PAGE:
The Aztec government was unlike other systems of government during the time. In fact, it was more of a system of tribute in which conquered cities paid respect to the Aztec empire. In return, these conquered cities tended to show an increase in their own economic welfare. The most likely reason for this phenomenon was because the Aztec rulers had better forms of communication and roads built in the areas they conquered, similar to those found in Tenochtitlan. This, in turn, helped these areas increase their ability to trade goods.
In addition to paying tribute to the Aztec king through respect, however, these conquered cities also paid tribute in the form of money. In this way, the ancient Aztec government became both rich and powerful. Initially, only the upper class of these cities suffered financially under the Aztec government. Over time, however, nearly all people within the conquered cities became resentful of the Aztec government and of Aztec leaders because of the large amounts of money they were forced to pay to the Aztec leaders.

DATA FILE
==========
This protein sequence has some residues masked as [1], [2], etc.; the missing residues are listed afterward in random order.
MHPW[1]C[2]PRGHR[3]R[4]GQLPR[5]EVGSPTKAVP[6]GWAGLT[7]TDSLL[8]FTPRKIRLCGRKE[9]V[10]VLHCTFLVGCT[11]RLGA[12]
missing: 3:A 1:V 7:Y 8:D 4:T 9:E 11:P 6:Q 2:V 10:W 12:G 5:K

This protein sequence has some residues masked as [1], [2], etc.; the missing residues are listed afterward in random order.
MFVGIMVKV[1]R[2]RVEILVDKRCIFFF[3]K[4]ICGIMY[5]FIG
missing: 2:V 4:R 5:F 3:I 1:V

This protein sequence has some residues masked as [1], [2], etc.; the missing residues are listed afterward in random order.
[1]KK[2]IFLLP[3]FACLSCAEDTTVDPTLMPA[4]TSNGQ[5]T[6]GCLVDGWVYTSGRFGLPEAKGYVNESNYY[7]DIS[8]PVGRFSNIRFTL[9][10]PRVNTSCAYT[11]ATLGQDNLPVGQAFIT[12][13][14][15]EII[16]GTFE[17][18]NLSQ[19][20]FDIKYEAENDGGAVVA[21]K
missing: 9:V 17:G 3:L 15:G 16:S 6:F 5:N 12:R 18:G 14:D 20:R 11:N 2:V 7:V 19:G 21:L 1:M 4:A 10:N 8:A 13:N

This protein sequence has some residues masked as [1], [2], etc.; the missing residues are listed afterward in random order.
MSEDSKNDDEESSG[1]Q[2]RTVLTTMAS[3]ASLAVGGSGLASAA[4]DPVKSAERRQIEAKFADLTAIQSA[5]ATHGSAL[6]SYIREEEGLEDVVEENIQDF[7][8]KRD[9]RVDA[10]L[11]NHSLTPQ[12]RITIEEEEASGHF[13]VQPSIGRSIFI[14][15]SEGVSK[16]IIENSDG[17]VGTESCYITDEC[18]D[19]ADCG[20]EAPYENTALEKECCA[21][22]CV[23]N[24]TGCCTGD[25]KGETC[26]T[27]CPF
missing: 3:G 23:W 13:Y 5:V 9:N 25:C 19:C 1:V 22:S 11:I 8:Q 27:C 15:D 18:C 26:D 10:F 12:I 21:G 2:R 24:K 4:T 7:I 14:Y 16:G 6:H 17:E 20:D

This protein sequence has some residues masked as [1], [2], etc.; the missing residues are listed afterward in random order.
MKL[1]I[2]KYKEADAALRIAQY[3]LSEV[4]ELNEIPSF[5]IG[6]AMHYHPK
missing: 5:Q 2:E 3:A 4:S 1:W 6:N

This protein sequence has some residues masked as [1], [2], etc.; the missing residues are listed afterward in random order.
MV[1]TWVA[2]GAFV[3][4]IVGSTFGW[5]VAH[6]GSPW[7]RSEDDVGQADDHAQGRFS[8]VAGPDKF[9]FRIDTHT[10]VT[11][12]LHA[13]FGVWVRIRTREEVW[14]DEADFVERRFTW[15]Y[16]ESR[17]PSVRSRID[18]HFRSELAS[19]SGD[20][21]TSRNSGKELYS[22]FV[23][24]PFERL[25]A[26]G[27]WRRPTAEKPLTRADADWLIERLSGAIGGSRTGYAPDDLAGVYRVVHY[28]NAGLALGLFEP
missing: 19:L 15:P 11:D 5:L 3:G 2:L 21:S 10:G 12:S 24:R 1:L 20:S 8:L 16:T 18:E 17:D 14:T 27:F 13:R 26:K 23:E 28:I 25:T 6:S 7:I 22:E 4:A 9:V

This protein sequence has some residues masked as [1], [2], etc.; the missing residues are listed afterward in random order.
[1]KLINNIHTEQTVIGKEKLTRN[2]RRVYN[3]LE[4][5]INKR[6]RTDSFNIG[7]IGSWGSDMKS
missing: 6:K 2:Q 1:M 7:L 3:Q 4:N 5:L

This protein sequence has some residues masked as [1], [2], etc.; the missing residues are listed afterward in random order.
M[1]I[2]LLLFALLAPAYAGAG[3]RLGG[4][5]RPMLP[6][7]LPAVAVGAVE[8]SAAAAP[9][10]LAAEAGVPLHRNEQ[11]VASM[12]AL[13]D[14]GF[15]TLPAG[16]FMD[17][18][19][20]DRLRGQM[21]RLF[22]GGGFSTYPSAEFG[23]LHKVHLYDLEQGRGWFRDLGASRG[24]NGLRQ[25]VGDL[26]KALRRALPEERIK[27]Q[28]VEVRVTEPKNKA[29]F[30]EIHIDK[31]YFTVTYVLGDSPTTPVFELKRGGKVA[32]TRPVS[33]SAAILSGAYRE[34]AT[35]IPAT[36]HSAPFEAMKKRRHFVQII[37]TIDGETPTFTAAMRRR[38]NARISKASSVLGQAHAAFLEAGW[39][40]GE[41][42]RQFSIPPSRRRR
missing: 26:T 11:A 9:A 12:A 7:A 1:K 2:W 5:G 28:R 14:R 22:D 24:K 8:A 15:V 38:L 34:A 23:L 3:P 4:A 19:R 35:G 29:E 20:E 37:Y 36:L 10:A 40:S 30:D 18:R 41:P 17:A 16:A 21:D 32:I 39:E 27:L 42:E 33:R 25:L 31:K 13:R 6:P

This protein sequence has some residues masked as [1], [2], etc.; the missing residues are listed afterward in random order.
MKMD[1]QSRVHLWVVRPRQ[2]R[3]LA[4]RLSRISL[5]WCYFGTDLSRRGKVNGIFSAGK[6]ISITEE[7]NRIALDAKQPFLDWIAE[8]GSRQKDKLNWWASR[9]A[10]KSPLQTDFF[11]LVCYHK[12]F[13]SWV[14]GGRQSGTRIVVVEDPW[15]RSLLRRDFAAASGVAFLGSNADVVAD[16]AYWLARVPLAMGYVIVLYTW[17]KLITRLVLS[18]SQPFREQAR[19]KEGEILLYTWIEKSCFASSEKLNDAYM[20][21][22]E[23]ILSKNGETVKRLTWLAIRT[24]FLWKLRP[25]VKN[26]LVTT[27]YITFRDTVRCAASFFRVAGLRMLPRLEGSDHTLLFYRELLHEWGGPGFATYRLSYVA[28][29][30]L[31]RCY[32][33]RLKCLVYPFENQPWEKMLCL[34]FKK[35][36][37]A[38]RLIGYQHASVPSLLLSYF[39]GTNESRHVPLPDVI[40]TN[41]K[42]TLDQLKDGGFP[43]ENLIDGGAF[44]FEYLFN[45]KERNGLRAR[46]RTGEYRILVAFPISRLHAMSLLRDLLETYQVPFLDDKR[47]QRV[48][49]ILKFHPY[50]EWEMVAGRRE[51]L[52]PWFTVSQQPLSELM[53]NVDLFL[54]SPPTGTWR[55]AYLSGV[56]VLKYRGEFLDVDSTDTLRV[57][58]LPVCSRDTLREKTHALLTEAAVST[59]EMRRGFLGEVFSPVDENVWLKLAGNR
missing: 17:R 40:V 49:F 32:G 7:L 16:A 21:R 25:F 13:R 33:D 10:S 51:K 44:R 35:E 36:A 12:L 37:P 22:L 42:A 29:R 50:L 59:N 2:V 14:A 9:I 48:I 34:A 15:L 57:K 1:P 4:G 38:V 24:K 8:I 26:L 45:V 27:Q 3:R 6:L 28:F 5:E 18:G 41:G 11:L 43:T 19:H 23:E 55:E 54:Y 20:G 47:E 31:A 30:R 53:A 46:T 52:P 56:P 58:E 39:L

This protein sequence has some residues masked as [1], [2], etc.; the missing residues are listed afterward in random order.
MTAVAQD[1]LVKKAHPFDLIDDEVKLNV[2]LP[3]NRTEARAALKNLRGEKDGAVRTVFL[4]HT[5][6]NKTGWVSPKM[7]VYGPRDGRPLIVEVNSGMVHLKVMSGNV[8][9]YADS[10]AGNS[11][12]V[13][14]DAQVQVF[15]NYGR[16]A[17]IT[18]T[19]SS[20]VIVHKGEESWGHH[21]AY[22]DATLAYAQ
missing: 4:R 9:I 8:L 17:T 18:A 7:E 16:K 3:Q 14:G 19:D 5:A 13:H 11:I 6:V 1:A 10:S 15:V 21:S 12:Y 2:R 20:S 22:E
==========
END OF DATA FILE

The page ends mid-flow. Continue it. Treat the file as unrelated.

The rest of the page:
Tenochtitlan was the capital city of the Aztec empire. As such, the majority of Aztec nobles and other government leaders lived in the city. The greatest temples were also located here as was the most powerful leader of the Aztec government, referred to as the huey tlatloani. Despite his power, the huey tlatloani still had to consult with the nobles prior to making decisions